A month or so ago I posted some thoughts about what it’s really like to be an anthropologist. Not long after that I was asked to talk to a group of Y12 students (high school students in their penultimate year who had come to Victoria University to learn about future study options) about doing anthropological fieldwork. That talk did a much better job of capturing what for me is one of the most rewarding (and challenging) parts of being an anthropologist: doing fieldwork.
I studied Hip-Hop Culture in Aotearoa for my Masters degree in social anthropology, which involved doing fieldwork ‘at home.’ I had long been a fan of Aotearoa Hip-Hop (I used to co-host the Hip-Hop show on Massey University’s student radio station Radio Control) and became interested in understanding how and why Hip-Hop in New Zealand was different to Hip-Hop overseas, particularly the United States. My thesis was based on three years of ethnographic fieldwork (2000-2002) where I explored what Hip-Hop meant to those actively involved in producing and performing Hip-Hop in Aotearoa.
My fieldwork involved a lot of listening and observation. I went to events (b-boy and MC battles, graffiti showcases, gigs, Aotearoa Hip-Hop Summits), used a technique called participant-observation (sometimes known as ‘deep hanging out’ with a purpose) where I would participate in as well as observe what was going on, took fieldnotes and photos, interviewed members of the Hip-Hop community, and tried to immerse myself in all things Hip-Hop.
People often smile when I tell them my fieldwork involved going to gigs or watching spraycans while people created graffiti art (making jokes like “I bet that was hard work”). However, this kind of fieldwork is not as easy as it sounds. Daniel Simons’ video The Monkey Business Illusion is a great example of how we often miss a lot of what happens around us:
Being a participant-observer at a gig, for example, means taking in everything going on around you, in a situation where you can’t always stop to write down fieldnotes (because it’s dark, you’re dancing with everyone else, or it would look weird to pull out a notebook in the middle of someone’s performance). I would arrive early to see how the performance space was set up, what the performers did before the event, who got there early, who stood where, what everyone was wearing, whether people did different things based on age or gender. I would observe what audience members did when the gig started, who rushed to the front and who stayed down the back of the room, how the performers interacted with the crowd and each other, and so on. At the same time I would be participating as an audience member myself, hanging out with my friends, research participants, and enjoying the performance. I would also usually stay late to see what happened at the end of a gig and talk with the performers once they’d come off stage. After the gig I would head home (if there wasn’t an after-party to go to) and write up my fieldnotes, which would take anywhere between 2-4 hours.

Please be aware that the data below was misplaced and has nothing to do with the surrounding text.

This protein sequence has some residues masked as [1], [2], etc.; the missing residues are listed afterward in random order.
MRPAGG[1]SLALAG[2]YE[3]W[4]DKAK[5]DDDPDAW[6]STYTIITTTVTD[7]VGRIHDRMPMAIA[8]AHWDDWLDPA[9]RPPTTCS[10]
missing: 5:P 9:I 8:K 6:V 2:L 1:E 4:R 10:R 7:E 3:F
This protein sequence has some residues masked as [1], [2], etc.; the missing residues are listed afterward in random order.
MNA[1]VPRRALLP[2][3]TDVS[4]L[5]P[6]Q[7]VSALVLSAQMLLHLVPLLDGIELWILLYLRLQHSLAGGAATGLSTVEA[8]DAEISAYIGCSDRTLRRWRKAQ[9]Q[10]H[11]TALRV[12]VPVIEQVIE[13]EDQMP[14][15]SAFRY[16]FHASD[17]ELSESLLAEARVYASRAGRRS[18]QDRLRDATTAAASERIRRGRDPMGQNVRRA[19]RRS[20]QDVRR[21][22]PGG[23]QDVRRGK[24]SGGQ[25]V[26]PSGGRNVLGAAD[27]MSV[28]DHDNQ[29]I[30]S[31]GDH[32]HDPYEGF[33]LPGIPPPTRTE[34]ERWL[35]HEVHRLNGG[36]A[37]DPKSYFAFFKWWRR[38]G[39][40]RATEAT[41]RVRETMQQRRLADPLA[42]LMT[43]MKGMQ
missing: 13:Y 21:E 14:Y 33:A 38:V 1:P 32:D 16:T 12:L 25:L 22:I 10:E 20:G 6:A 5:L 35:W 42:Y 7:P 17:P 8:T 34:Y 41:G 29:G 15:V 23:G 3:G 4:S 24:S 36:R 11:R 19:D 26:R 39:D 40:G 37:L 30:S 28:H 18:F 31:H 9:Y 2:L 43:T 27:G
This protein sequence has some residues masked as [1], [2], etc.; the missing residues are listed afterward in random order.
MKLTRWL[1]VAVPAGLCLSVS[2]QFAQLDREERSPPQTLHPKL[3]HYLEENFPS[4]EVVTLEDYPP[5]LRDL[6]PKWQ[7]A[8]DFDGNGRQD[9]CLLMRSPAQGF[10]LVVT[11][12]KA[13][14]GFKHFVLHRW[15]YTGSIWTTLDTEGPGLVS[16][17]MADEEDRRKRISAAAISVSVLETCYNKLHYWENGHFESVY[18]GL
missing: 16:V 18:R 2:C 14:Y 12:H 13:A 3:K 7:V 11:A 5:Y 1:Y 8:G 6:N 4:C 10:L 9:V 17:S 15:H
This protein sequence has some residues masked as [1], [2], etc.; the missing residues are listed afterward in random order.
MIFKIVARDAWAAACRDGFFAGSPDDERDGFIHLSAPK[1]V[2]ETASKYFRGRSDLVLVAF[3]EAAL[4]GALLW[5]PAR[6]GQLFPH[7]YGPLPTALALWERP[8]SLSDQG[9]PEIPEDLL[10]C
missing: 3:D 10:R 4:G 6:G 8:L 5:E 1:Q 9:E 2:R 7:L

An important part of doing anthropological fieldwork involves building relationships based on trust. As I tell anthropology students at Victoria University, we can’t just turn up somewhere and say “Hello, I’m your anthropologist and I’m here to study you.” I initially found it difficult to find people willing to do interviews with me and was challenged about what I was doing. For example, a b-girl I approached for an interview responded by asking why I wanted to write about b-girling when I wasn’t a b-girl myself. People were concerned about how I was going to use the knowledge I gained (their knowledge, that they were sharing with me) and how I was going to represent them in my thesis. These discussions, along with the Principles of Professional Responsibility and Ethical Conduct I follow (which state that an anthropologist’s paramount responsibility is to her research participants), were an important part of my research process. At events I made sure to only observe and write fieldnotes related to my participants (when they were performing or in the audience) when they knew I was doing so, and with their permission. Establishing relationships takes time and is vital for anthropological fieldwork. People need to trust us and what we will do with the knowledge and time they so generously give to us, and we need to earn that trust in building relationships with our participants.
This is only a small part of the techniques, challenges and rewards that are involved in doing anthropological fieldwork. I have also conducted fieldwork in India and Papua New Guinea, where I worked with small, grassroots organisations running community development initiatives in urban slums and settlements. Doing fieldwork overseas involves a different set of challenges, but I will leave that for another blog post.